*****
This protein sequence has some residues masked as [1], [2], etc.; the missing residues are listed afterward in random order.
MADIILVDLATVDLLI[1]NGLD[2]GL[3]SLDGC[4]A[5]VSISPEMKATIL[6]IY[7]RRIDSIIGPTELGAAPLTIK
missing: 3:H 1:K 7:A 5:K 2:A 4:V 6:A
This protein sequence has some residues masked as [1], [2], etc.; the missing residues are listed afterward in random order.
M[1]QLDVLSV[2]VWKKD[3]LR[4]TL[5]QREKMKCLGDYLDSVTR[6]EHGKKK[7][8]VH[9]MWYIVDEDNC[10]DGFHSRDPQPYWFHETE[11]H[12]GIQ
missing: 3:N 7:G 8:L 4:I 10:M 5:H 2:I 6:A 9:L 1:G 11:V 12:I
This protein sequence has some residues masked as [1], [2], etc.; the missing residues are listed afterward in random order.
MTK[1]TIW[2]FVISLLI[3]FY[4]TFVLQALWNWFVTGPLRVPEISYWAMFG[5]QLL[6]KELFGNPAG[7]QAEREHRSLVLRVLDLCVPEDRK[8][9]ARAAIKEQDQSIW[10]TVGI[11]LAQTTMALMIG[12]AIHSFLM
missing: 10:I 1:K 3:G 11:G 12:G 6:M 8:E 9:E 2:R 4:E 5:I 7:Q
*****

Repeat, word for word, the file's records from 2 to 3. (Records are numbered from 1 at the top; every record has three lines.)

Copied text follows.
This protein sequence has some residues masked as [1], [2], etc.; the missing residues are listed afterward in random order.
M[1]QLDVLSV[2]VWKKD[3]LR[4]TL[5]QREKMKCLGDYLDSVTR[6]EHGKKK[7][8]VH[9]MWYIVDEDNC[10]DGFHSRDPQPYWFHETE[11]H[12]GIQ
missing: 3:N 7:G 8:L 4:I 10:M 5:H 2:I 6:A 9:L 1:G 11:V 12:I
This protein sequence has some residues masked as [1], [2], etc.; the missing residues are listed afterward in random order.
MTK[1]TIW[2]FVISLLI[3]FY[4]TFVLQALWNWFVTGPLRVPEISYWAMFG[5]QLL[6]KELFGNPAG[7]QAEREHRSLVLRVLDLCVPEDRK[8][9]ARAAIKEQDQSIW[10]TVGI[11]LAQTTMALMIG[12]AIHSFLM
missing: 10:I 1:K 3:G 11:G 12:G 6:M 8:E 9:E 2:R 4:E 5:I 7:Q